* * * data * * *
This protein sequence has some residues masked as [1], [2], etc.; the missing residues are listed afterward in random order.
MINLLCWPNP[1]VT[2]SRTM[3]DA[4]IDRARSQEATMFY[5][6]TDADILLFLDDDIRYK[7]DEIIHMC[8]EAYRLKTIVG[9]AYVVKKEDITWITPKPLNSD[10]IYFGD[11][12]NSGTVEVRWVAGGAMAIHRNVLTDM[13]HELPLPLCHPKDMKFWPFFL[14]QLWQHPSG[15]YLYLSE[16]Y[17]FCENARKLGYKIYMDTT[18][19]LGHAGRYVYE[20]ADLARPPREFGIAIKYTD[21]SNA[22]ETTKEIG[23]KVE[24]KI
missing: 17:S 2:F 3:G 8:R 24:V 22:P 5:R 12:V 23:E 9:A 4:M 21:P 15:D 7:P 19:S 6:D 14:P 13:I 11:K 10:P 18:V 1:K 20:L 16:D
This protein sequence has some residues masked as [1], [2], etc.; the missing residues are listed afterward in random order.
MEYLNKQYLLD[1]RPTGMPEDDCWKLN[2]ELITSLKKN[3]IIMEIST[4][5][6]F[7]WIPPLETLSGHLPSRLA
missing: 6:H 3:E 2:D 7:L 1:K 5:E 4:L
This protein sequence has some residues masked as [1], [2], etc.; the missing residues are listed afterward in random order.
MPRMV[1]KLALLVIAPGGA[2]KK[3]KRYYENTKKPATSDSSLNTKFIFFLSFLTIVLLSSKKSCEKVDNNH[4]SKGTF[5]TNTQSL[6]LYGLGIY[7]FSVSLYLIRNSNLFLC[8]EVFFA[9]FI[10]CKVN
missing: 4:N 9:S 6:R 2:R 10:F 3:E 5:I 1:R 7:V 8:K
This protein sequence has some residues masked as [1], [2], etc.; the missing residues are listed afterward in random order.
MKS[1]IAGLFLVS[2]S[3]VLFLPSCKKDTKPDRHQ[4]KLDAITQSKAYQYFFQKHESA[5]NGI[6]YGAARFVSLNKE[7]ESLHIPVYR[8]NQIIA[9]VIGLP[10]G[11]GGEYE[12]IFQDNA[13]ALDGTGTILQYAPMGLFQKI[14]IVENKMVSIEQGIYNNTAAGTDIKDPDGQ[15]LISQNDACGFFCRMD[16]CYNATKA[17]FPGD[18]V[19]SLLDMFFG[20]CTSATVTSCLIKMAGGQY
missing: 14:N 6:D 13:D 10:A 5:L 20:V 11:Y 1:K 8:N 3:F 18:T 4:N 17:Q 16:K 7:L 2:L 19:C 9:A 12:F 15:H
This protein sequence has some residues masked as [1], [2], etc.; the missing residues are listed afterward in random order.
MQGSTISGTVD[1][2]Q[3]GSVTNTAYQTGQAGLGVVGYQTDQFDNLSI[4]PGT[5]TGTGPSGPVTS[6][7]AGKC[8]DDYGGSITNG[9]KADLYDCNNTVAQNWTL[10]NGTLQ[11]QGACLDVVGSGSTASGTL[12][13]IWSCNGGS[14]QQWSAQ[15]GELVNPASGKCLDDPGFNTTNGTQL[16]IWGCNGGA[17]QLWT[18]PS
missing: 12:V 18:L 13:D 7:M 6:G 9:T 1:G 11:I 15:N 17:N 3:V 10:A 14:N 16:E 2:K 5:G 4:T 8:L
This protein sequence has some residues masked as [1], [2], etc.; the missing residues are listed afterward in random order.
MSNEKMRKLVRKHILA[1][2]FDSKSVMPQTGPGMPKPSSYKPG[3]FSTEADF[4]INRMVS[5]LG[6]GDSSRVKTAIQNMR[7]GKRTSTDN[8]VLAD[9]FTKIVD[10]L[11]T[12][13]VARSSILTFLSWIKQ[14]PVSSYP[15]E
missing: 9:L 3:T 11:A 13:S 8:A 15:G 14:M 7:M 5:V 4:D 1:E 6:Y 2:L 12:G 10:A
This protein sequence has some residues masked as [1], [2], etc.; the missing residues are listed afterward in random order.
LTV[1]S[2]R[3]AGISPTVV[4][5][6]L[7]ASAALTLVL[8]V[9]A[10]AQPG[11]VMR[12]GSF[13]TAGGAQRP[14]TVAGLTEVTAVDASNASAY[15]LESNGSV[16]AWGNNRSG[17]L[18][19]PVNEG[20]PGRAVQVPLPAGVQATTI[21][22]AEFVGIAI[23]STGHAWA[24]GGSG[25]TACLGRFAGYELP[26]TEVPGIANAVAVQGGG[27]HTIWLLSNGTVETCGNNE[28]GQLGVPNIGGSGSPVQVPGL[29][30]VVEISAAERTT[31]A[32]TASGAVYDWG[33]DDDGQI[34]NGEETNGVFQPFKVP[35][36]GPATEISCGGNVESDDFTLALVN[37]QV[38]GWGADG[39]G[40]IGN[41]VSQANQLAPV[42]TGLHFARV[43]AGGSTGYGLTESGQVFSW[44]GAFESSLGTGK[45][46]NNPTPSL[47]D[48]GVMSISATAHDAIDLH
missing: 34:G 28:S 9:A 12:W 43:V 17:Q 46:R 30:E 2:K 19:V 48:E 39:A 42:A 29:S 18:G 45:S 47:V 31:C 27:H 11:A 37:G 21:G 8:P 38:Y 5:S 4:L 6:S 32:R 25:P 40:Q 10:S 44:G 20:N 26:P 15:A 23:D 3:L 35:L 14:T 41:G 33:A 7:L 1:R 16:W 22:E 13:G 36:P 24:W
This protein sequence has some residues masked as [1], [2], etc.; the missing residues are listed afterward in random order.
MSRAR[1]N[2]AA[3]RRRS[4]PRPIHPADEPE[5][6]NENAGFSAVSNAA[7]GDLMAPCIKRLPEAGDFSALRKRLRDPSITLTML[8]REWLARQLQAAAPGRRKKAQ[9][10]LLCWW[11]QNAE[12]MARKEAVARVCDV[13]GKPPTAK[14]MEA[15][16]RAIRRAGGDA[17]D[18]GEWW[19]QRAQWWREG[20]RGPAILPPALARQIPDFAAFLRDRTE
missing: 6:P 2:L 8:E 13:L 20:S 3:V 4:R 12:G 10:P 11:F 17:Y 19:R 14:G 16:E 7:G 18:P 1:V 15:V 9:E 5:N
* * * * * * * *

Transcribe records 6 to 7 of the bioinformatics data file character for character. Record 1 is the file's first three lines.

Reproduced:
This protein sequence has some residues masked as [1], [2], etc.; the missing residues are listed afterward in random order.
MSNEKMRKLVRKHILA[1][2]FDSKSVMPQTGPGMPKPSSYKPG[3]FSTEADF[4]INRMVS[5]LG[6]GDSSRVKTAIQNMR[7]GKRTSTDN[8]VLAD[9]FTKIVD[10]L[11]T[12][13]VARSSILTFLSWIKQ[14]PVSSYP[15]E
missing: 9:L 3:T 11:A 13:S 8:A 15:G 14:M 7:M 5:V 4:D 1:E 6:Y 2:L 12:G 10:A
This protein sequence has some residues masked as [1], [2], etc.; the missing residues are listed afterward in random order.
LTV[1]S[2]R[3]AGISPTVV[4][5][6]L[7]ASAALTLVL[8]V[9]A[10]AQPG[11]VMR[12]GSF[13]TAGGAQRP[14]TVAGLTEVTAVDASNASAY[15]LESNGSV[16]AWGNNRSG[17]L[18][19]PVNEG[20]PGRAVQVPLPAGVQATTI[21][22]AEFVGIAI[23]STGHAWA[24]GGSG[25]TACLGRFAGYELP[26]TEVPGIANAVAVQGGG[27]HTIWLLSNGTVETCGNNE[28]GQLGVPNIGGSGSPVQVPGL[29][30]VVEISAAERTT[31]A[32]TASGAVYDWG[33]DDDGQI[34]NGEETNGVFQPFKVP[35][36]GPATEISCGGNVESDDFTLALVN[37]QV[38]GWGADG[39]G[40]IGN[41]VSQANQLAPV[42]TGLHFARV[43]AGGSTGYGLTESGQVFSW[44]GAFESSLGTGK[45][46]NNPTPSL[47]D[48]GVMSISATAHDAIDLH
missing: 34:G 28:S 9:A 12:W 43:V 17:Q 46:R 30:E 2:K 19:V 48:E 39:A 42:A 29:S 18:G 45:S 47:V 31:C 27:H 11:A 37:G 21:G 8:P 38:Y 5:S 4:L 6:S 32:R 25:P 40:Q 10:S 44:G 20:N 26:P 15:A 23:D 3:L 35:L 14:T 41:G 33:A 7:L 1:R 16:W 22:E 13:G 36:P 24:W